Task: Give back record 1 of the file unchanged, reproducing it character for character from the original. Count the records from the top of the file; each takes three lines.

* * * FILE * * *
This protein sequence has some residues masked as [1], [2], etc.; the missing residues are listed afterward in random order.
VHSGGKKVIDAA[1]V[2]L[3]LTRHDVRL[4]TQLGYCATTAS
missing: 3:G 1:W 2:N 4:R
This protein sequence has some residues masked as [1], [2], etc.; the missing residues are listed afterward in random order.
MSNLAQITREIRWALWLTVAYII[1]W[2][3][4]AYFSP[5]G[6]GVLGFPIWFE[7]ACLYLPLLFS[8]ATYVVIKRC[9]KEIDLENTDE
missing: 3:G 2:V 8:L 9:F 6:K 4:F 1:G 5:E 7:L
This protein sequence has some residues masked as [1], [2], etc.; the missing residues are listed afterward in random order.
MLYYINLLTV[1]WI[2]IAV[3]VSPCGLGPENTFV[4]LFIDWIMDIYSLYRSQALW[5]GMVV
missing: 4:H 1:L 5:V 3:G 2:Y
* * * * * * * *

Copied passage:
This protein sequence has some residues masked as [1], [2], etc.; the missing residues are listed afterward in random order.
VHSGGKKVIDAA[1]V[2]L[3]LTRHDVRL[4]TQLGYCATTAS
missing: 3:G 1:W 2:N 4:R